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Intrinsic Membrane Hyperexcitability of Amyotrophic Lateral Sclerosis Patient-Derived Motor Neurons



• iPSC-derived motor neurons from ALS patients are hyperexcitable compared to controls
• Correction of the disease-causing mutation corrects the phenotype
• Retigabine rescues the hyperexcitability phenotype in multiple ALS variants
• Retigabine improves in vitro survival of SOD1A4V/+ ALS motor neurons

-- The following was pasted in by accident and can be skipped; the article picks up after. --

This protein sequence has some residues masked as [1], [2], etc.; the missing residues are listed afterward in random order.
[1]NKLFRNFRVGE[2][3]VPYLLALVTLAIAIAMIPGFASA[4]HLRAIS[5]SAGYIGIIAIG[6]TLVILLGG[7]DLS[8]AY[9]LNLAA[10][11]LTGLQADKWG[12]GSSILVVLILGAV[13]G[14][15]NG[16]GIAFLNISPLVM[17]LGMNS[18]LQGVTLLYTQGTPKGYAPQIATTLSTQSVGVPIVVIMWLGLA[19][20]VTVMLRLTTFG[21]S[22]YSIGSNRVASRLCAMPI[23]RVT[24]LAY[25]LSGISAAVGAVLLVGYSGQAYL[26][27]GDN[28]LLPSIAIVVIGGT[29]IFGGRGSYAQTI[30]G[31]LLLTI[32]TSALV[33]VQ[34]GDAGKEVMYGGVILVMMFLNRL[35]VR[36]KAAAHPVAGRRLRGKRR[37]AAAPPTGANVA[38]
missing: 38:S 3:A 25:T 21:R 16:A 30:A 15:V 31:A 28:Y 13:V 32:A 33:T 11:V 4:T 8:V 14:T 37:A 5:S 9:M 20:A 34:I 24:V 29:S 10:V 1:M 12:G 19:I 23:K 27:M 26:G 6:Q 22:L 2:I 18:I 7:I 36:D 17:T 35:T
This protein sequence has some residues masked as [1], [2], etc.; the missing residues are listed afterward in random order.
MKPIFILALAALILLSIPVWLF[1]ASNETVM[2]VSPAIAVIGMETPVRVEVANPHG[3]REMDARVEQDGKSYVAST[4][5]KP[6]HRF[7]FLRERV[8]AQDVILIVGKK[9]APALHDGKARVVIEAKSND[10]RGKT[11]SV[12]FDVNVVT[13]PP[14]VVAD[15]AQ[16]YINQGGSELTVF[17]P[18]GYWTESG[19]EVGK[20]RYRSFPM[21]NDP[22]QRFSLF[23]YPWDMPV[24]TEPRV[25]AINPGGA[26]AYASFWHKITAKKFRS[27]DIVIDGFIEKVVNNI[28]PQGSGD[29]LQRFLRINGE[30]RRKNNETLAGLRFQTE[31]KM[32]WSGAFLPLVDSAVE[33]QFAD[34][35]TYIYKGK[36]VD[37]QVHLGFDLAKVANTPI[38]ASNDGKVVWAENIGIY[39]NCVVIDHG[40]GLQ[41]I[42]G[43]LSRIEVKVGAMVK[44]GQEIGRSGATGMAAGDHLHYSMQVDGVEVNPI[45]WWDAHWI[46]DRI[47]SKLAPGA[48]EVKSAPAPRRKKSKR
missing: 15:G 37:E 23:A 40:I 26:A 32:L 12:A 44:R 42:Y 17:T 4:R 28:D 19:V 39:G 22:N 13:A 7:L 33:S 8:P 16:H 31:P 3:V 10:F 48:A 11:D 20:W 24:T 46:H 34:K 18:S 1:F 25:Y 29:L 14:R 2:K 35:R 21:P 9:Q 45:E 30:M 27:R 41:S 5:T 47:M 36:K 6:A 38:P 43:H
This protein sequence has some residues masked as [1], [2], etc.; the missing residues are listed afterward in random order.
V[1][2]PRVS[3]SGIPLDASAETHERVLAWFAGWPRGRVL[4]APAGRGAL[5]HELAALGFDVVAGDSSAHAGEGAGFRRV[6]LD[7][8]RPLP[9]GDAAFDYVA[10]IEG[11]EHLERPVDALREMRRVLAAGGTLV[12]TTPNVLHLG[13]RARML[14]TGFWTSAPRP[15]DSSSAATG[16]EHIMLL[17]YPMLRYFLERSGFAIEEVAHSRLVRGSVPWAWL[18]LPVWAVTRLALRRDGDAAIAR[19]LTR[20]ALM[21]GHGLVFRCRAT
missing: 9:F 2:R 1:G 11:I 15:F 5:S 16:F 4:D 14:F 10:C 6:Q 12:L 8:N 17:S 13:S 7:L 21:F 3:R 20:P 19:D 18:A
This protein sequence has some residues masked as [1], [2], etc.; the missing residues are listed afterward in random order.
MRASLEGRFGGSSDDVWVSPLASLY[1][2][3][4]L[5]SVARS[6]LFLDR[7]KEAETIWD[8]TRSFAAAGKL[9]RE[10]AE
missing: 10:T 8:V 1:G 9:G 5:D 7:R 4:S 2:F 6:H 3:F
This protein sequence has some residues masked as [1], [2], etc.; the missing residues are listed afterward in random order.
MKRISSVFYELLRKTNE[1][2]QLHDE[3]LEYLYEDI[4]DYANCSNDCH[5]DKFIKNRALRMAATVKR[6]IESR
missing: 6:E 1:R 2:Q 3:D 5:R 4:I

Amyotrophic lateral sclerosis (ALS) is a fatal neurodegenerative disease of the motor nervous system. We show using multielectrode array and patch-clamp recordings that hyperexcitability detected by clinical neurophysiological studies of ALS patients is recapitulated in induced pluripotent stem cell-derived motor neurons from ALS patients harboring superoxide dismutase 1 (SOD1), C9orf72, and fused-in-sarcoma mutations. Motor neurons produced from a genetically corrected but otherwise isogenic SOD1+/+ stem cell line do not display the hyperexcitability phenotype. SOD1A4V/+ ALS patient-derived motor neurons have reduced delayed-rectifier potassium current amplitudes relative to control-derived motor neurons, a deficit that may underlie their hyperexcitability. The Kv7 channel activator retigabine both blocks the hyperexcitability and improves motor neuron survival in vitro when tested in SOD1 mutant ALS cases. Therefore, electrophysiological characterization of human stem cell-derived neurons can reveal disease-related mechanisms and identify therapeutic candidates.